Loneliness is also something commonly experienced by people with chronic pain and chronic illness. This can be due to not being able to engage in activities you once could. It could be a lack of understanding from friends and family, perhaps even lost contact with them because of it. It could be an inability to work. And so on. While some people are totally content being on their own (and for the most part I’m totally fine being on my own), most of us crave connection. It’s part of our evolutionary history. Humans have always lived in groups, supported each other. And yet we’re always alone…
One of the four “givens” of the human condition, according to existentialism Irvin Yalom, is isolation. It’s something we fear and dislike, and yet it exists for all of us. I think of it this way, who is the only person you spend 24/7, 365 for your entire life with? YOURSELF. No one else. And so, chronic pain or illness or not, loneliness is something we need to be able to deal with. But how do we do that?
Here are some suggested ways to deal with it:
join activities that you can do – this is something I’m personally looking into right now. Is there a sport you can play? An art class you can take? Some other activity you can engage in with other people, even with your pain? Sometimes this involves making room for your pain, which you can learn to do here.
reach out to friends and family – even if you can’t see them in person, connect via text or phone calls or video chats. I talk to one of my best friends every week via Skype. A couple of my other good friends I video chat with every few weeks and text with regularly. It’s not the same but it’s something.
join online support groups – well I have a love-hate relationship with these, they can be a great way to connect and remember that you’re not alone. Friendships can even develop online. Listen to this podcast about it.
Speaking of making friends online, tryonline dating – okay, if you’re in a relationship this may not be the best idea, but you could try Bumble BFF in which the sole purpose is to make friends. Otherwise, I have made plenty of friends in the past via online dating (though that was pre-pandemic and it does seem to be a little harder now).
Become your own best friend – while this doesn’t completely take away feelings of loneliness, it can help you in the in-between times of being with other people. I’m definitely my own best friend. And yes, I do still get bouts of loneliness but they are few and far between (I just happen to be in one of the few).
No one likes to feel lonely, especially when paired with other emotions like sadness and anxiety. While chronic pain and illness can make loneliness more common, there are definitely a few ways you can combat it so that you can keep making the most of it.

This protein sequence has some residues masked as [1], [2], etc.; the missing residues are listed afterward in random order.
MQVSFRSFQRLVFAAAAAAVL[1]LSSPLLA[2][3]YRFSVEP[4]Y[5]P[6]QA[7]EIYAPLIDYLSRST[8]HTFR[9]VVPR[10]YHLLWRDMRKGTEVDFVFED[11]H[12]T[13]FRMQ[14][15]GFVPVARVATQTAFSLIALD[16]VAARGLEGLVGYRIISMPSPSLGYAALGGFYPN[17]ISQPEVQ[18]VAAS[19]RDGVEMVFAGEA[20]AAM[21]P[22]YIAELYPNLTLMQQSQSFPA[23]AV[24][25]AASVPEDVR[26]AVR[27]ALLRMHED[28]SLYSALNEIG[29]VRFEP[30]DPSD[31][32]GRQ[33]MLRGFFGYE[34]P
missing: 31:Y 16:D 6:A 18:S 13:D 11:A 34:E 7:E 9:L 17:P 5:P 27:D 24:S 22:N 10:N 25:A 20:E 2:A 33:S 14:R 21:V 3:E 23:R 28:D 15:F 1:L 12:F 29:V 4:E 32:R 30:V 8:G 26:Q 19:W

As we move into reopening phases in many places, some of us might be looking to take all of our virtual experiences and start going back to the “old ways.” Whether that be just seeing our friends in person (crazy thought after so many months, I know!) or going on actual dates, the thought that we don’t have to solely rely on online contact is amazing. Yet, for those of us with chronic illness, slow and steady might be the best course of action.
I miss getting coffees liket
I’m not saying you can’t or shouldn’t start doing “real life” things again. I have started to see some friends in person, and I’ve been back to work where I deal with the public consistently (some lady refused to sanitize her hands but then proceeded to put on a face mask which made me laugh at the lack of logic but okay). What I am more cautious about is heading on dates. For one, assuming any date goes well, there is potential for kissing at the very least (if not more) and exchanging saliva with a stranger when there is still a pandemic going on is probably not the best idea. As cases do become lower and lower that may change, but for now I’d still rather play it safe than risk getting an illness that could be made worse by my underlying illness.
Me at work… keeping others safe from me, and hoping they’ll keep me safe from them.
There is also the strong possibility of a second wave to come yet. If we look back historically to the flu of 1918, the second wave was much worse than the first. And though, yes this is a coronavirus, not a flu, a second wave could be terrible. While I am happy to be a risk taker in many areas of my life (adventure travel, moving provinces or countries at the drop of a hat, changing careers, starting blogs and podcasts, etc) I am not one to compromise my health more than it already is. Does that mean I won’t go on any dates until we have a vaccine? Unlikely, but it does mean I’ll be a little more selective of who I date (as if I’m not selective already lol) and how quickly things move.
Remember when we could share drinks with our friends without a worry?!
What are my other chronic illness warriors thinking about dating right now? Leave a comment, I’d love to hear from you.